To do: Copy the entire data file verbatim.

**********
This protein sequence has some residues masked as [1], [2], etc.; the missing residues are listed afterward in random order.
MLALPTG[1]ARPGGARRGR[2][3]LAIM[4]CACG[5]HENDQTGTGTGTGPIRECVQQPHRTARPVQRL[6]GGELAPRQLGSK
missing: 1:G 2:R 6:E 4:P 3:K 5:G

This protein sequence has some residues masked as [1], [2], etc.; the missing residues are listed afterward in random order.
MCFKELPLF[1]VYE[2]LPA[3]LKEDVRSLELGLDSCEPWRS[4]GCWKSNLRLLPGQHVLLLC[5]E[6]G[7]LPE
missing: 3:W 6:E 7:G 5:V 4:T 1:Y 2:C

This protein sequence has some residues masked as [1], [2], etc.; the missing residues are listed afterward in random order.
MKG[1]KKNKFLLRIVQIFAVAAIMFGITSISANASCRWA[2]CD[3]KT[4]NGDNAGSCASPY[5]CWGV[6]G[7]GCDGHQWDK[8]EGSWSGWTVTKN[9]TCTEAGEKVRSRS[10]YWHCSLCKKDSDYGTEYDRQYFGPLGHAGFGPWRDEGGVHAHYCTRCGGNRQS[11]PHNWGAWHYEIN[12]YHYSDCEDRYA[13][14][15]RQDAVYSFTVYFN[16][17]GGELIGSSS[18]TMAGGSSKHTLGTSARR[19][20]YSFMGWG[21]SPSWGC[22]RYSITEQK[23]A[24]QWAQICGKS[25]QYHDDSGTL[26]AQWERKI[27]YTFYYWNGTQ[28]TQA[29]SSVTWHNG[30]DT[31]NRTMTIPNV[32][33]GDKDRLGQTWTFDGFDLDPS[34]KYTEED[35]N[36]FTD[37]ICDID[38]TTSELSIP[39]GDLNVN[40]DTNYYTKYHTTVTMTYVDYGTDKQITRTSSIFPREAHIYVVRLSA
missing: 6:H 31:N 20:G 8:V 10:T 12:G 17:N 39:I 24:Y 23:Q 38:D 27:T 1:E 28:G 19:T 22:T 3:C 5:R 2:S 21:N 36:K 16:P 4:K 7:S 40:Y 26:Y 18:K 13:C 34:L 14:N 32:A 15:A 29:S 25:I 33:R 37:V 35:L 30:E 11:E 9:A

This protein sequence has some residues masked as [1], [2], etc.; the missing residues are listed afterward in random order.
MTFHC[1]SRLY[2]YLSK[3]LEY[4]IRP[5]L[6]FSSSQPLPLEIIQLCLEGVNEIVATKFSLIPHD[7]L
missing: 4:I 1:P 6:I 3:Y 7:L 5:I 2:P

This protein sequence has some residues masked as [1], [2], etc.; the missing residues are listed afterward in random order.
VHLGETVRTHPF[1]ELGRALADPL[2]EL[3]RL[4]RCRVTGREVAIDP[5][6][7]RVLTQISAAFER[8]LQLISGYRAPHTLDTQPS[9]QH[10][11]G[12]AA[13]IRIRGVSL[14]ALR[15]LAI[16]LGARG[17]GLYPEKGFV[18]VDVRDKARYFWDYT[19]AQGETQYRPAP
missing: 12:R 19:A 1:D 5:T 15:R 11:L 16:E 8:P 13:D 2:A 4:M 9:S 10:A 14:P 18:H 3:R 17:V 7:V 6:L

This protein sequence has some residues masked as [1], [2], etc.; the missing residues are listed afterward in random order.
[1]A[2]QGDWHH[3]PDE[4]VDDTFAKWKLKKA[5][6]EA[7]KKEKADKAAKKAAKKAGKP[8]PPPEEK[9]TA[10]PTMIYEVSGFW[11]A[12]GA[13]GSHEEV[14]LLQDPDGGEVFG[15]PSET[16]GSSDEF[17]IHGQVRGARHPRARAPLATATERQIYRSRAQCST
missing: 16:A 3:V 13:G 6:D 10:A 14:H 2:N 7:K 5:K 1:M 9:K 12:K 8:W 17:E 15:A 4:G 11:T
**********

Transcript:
This protein sequence has some residues masked as [1], [2], etc.; the missing residues are listed afterward in random order.
MLALPTG[1]ARPGGARRGR[2][3]LAIM[4]CACG[5]HENDQTGTGTGTGPIRECVQQPHRTARPVQRL[6]GGELAPRQLGSK
missing: 1:G 2:R 6:E 4:P 3:K 5:G

This protein sequence has some residues masked as [1], [2], etc.; the missing residues are listed afterward in random order.
MCFKELPLF[1]VYE[2]LPA[3]LKEDVRSLELGLDSCEPWRS[4]GCWKSNLRLLPGQHVLLLC[5]E[6]G[7]LPE
missing: 3:W 6:E 7:G 5:V 4:T 1:Y 2:C

This protein sequence has some residues masked as [1], [2], etc.; the missing residues are listed afterward in random order.
MKG[1]KKNKFLLRIVQIFAVAAIMFGITSISANASCRWA[2]CD[3]KT[4]NGDNAGSCASPY[5]CWGV[6]G[7]GCDGHQWDK[8]EGSWSGWTVTKN[9]TCTEAGEKVRSRS[10]YWHCSLCKKDSDYGTEYDRQYFGPLGHAGFGPWRDEGGVHAHYCTRCGGNRQS[11]PHNWGAWHYEIN[12]YHYSDCEDRYA[13][14][15]RQDAVYSFTVYFN[16][17]GGELIGSSS[18]TMAGGSSKHTLGTSARR[19][20]YSFMGWG[21]SPSWGC[22]RYSITEQK[23]A[24]QWAQICGKS[25]QYHDDSGTL[26]AQWERKI[27]YTFYYWNGTQ[28]TQA[29]SSVTWHNG[30]DT[31]NRTMTIPNV[32][33]GDKDRLGQTWTFDGFDLDPS[34]KYTEED[35]N[36]FTD[37]ICDID[38]TTSELSIP[39]GDLNVN[40]DTNYYTKYHTTVTMTYVDYGTDKQITRTSSIFPREAHIYVVRLSA
missing: 6:H 31:N 20:G 8:V 10:T 12:G 17:N 39:I 24:Y 23:Q 38:D 27:T 1:E 28:G 19:T 22:T 3:C 5:R 2:S 21:N 36:K 16:P 4:K 7:S 40:Y 26:Y 18:K 13:C 34:L 14:N 32:A 15:A 29:S 25:I 33:R 37:V 35:L 30:E 11:E 9:A

This protein sequence has some residues masked as [1], [2], etc.; the missing residues are listed afterward in random order.
MTFHC[1]SRLY[2]YLSK[3]LEY[4]IRP[5]L[6]FSSSQPLPLEIIQLCLEGVNEIVATKFSLIPHD[7]L
missing: 4:I 1:P 6:I 3:Y 7:L 5:I 2:P

This protein sequence has some residues masked as [1], [2], etc.; the missing residues are listed afterward in random order.
VHLGETVRTHPF[1]ELGRALADPL[2]EL[3]RL[4]RCRVTGREVAIDP[5][6][7]RVLTQISAAFER[8]LQLISGYRAPHTLDTQPS[9]QH[10][11]G[12]AA[13]IRIRGVSL[14]ALR[15]LAI[16]LGARG[17]GLYPEKGFV[18]VDVRDKARYFWDYT[19]AQGETQYRPAP
missing: 12:R 19:A 1:D 5:T 15:R 11:L 16:E 8:P 13:D 2:A 4:M 9:S 10:A 14:P 18:H 3:R 17:V 7:V 6:L

This protein sequence has some residues masked as [1], [2], etc.; the missing residues are listed afterward in random order.
[1]A[2]QGDWHH[3]PDE[4]VDDTFAKWKLKKA[5][6]EA[7]KKEKADKAAKKAAKKAGKP[8]PPPEEK[9]TA[10]PTMIYEVSGFW[11]A[12]GA[13]GSHEEV[14]LLQDPDGGEVFG[15]PSET[16]GSSDEF[17]IHGQVRGARHPRARAPLATATERQIYRSRAQCST
missing: 16:A 3:V 13:G 6:D 10:A 14:H 2:N 7:K 5:K 1:M 9:K 12:K 8:W 17:E 15:A 4:G 11:T